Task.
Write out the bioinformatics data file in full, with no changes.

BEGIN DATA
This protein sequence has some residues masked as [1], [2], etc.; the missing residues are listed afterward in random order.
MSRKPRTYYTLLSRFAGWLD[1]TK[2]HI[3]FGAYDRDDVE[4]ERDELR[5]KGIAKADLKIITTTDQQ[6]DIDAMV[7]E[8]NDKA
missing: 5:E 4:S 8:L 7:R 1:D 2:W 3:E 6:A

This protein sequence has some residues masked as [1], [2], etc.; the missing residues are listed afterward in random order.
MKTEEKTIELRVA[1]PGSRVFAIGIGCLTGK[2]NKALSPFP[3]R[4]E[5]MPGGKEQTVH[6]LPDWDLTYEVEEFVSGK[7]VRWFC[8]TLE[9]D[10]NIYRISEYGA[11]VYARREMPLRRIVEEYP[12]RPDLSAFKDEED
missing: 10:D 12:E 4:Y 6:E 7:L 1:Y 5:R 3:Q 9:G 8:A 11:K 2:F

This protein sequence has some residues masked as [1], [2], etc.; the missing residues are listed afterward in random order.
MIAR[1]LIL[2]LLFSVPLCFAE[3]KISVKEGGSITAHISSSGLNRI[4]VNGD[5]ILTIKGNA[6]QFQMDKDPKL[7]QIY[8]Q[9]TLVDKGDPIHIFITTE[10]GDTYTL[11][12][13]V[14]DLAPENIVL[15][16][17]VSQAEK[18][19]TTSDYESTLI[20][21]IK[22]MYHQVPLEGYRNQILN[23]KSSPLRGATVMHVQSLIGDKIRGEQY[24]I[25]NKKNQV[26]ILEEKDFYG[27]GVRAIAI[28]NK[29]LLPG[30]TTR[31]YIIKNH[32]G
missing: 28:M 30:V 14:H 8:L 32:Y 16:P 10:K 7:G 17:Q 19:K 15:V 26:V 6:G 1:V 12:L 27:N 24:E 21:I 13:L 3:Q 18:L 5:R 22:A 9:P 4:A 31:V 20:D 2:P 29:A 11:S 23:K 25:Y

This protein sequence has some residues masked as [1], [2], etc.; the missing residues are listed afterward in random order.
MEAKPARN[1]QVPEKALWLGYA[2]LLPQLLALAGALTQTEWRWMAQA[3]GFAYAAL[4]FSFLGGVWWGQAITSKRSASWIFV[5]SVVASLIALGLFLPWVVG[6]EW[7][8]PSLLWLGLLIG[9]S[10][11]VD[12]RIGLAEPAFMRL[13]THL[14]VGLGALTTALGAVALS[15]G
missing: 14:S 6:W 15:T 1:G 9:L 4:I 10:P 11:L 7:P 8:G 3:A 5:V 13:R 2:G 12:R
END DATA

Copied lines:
This protein sequence has some residues masked as [1], [2], etc.; the missing residues are listed afterward in random order.
MSRKPRTYYTLLSRFAGWLD[1]TK[2]HI[3]FGAYDRDDVE[4]ERDELR[5]KGIAKADLKIITTTDQQ[6]DIDAMV[7]E[8]NDKA
missing: 5:E 4:S 8:L 7:R 1:D 2:W 3:E 6:A

This protein sequence has some residues masked as [1], [2], etc.; the missing residues are listed afterward in random order.
MKTEEKTIELRVA[1]PGSRVFAIGIGCLTGK[2]NKALSPFP[3]R[4]E[5]MPGGKEQTVH[6]LPDWDLTYEVEEFVSGK[7]VRWFC[8]TLE[9]D[10]NIYRISEYGA[11]VYARREMPLRRIVEEYP[12]RPDLSAFKDEED
missing: 10:D 12:E 4:Y 6:E 7:L 1:Y 5:R 3:Q 9:G 8:A 11:K 2:F

This protein sequence has some residues masked as [1], [2], etc.; the missing residues are listed afterward in random order.
MIAR[1]LIL[2]LLFSVPLCFAE[3]KISVKEGGSITAHISSSGLNRI[4]VNGD[5]ILTIKGNA[6]QFQMDKDPKL[7]QIY[8]Q[9]TLVDKGDPIHIFITTE[10]GDTYTL[11][12][13]V[14]DLAPENIVL[15][16][17]VSQAEK[18][19]TTSDYESTLI[20][21]IK[22]MYHQVPLEGYRNQILN[23]KSSPLRGATVMHVQSLIGDKIRGEQY[24]I[25]NKKNQV[26]ILEEKDFYG[27]GVRAIAI[28]NK[29]LLPG[30]TTR[31]YIIKNH[32]G
missing: 28:M 30:V 14:H 8:L 32:Y 16:P 10:K 7:G 17:Q 19:K 15:V 26:V 6:G 1:V 12:L 27:N 24:E 21:I 13:L 3:Q 18:L 5:R 22:A 9:P 4:A 31:V 20:D 2:P 29:A 11:S 23:K 25:Y

This protein sequence has some residues masked as [1], [2], etc.; the missing residues are listed afterward in random order.
MEAKPARN[1]QVPEKALWLGYA[2]LLPQLLALAGALTQTEWRWMAQA[3]GFAYAAL[4]FSFLGGVWWGQAITSKRSASWIFV[5]SVVASLIALGLFLPWVVG[6]EW[7][8]PSLLWLGLLIG[9]S[10][11]VD[12]RIGLAEPAFMRL[13]THL[14]VGLGALTTALGAVALS[15]G
missing: 14:S 6:W 15:T 1:G 9:L 4:I 10:P 11:L 7:P 8:G 3:A 5:V 13:R 2:G 12:R